Trump Finally Changed His Mind on Something and It’s Neverending War

In a primetime address, the President made the vague promise to shift Afghanistan strategy from a “time-based approach to one based on conditions.”

Mark Wilson/Zuma

During a primetime address to the nation this evening from Fort Myer military base in Virginia, President Trump finally offered his long-awaited strategic plan for the war in Afghanistan. 

The speech was short on specifics, but took time to repudiate the actions of his predecessor: “We are not nation building again. We are killing terrorists.”

“No one denies that we have inherited a challenging and troubling situation in Afghanistan and South Asia, but we do not have the luxury of going back in time and making different or better decisions,” President Trump said. “When I became president, I was given a bad and very complex hand, but I fully knew what I was getting into. But one way or another, these problems will be solved. I am a problem solver.”

Trump laid out a handful of “pillars” on which the new strategy for Afghanistan and South Asia is based. First, America will no longer publicly announce military operations, troop levels, or timetables for withdrawal.

“I’ve said it many times, how counterproductive it is for the United States to announce in advance the dates we intend to begin or end military operations,” he explained. “We will not talk about numbers of troops or our plans for further military activities. Conditions on the ground, not arbitrary timetables, will guide our strategy from now on. America’s enemies must never know our plans or believe they can wait us out.”

Additionally, the strategy will seek the “integration of all instruments of American power, diplomatic, economic, and military, toward a successful outcome,” as well as change how the U.S. deals with Pakistan and “further develop its strategic partnership with India.” Finally, the president claimed, he will ensure the military has “the necessary tools and rules of engagement to make this strategy work and work effectively and work quickly.”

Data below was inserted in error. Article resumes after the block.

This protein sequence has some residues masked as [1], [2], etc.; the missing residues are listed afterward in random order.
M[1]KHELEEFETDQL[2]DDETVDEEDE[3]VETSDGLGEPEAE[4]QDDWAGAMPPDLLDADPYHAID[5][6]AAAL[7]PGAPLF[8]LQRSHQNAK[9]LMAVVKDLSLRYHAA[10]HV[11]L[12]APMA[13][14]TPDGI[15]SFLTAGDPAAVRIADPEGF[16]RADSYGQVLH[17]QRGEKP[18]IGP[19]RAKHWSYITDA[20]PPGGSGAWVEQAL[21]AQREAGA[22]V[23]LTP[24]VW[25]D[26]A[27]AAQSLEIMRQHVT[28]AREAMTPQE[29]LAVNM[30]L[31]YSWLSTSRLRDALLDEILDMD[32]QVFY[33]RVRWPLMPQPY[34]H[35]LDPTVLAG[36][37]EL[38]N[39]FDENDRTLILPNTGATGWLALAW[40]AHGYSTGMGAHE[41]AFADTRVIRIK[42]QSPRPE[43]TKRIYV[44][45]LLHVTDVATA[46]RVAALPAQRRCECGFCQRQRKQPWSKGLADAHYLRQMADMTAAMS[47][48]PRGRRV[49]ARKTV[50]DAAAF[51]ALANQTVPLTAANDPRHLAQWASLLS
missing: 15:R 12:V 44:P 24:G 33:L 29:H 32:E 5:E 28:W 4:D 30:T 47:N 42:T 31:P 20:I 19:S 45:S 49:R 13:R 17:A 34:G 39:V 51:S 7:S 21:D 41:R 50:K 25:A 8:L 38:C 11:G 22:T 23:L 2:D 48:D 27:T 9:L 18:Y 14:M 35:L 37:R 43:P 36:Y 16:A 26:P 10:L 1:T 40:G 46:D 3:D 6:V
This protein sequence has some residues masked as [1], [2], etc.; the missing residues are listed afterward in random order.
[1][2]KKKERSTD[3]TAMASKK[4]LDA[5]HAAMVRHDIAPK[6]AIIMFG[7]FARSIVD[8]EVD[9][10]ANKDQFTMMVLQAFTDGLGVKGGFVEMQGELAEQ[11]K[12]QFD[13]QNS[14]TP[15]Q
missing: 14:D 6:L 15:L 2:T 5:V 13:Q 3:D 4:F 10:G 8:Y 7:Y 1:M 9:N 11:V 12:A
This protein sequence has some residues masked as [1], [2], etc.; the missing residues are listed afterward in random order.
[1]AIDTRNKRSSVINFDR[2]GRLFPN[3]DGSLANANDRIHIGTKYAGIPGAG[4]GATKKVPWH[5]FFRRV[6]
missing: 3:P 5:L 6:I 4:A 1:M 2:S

“I have already lifted restrictions the previous administration placed on our war fighters that prevented the secretary of defense and our commanders in the field from fully and swiftly waging battle against the enemy,” Trump said. “Micromanagement from Washington, D.C., does not win battles.”

This speech comes close on the heels of Trump’s controversial comments on the violence in Charlottesville, Virginia, where a rally led by white nationalists left one woman dead and at least 34 injured . The president opened his remarks without mentioning the events explicitly, but denouncing hate and stressing loyalty and love:

“[W]hen one citizen suffers an injustice, we all suffer together. Loyalty to our nation demands loyalty to one another. Love for America requires love for all of its people. When we open our hearts to patriotism, there is no room for prejudice, no place for bigotry, and no tolerance for hate. The young men and women we sent to fight our wars abroad deserve to return to a country that is not at war with itself at home. We cannot remain a force for peace in the world if we are not at peace with each other.”

The announcement tonight marks the end of months of review and debate over the approach to America’s longest war. The Pentagon had been advocating for a rise in troop levels, while other options on the table reportedly included  contracting military personnel to take over operations—a recommendation supported by recently removed chief strategist Steve Bannon. 

Monday evening was Trump’s first nationally televised primetime speech since he spoke to Congress in January. Watch the whole thing here:


We recently wrapped up the crowdfunding campaign for our ambitious Mother Jones Corruption Project, and it was a smashing success. About 10,364 readers pitched in with donations averaging $45, and together they contributed about $467,374 toward our $500,000 goal.

That's amazing. We still have donations from letters we sent in the mail coming back to us, so we're on pace to hit—if not exceed—that goal. Thank you so much. We'll keep you posted here as the project ramps up, and you can join the hundreds of readers who have alerted us to corruption to dig into.

We Recommend


Sign up for our newsletters

Subscribe and we'll send Mother Jones straight to your inbox.

Get our award-winning magazine

Save big on a full year of investigations, ideas, and insights.


Support our journalism

Help Mother Jones' reporters dig deep with a tax-deductible donation.


Share your feedback: We’re planning to launch a new version of the comments section. Help us test it.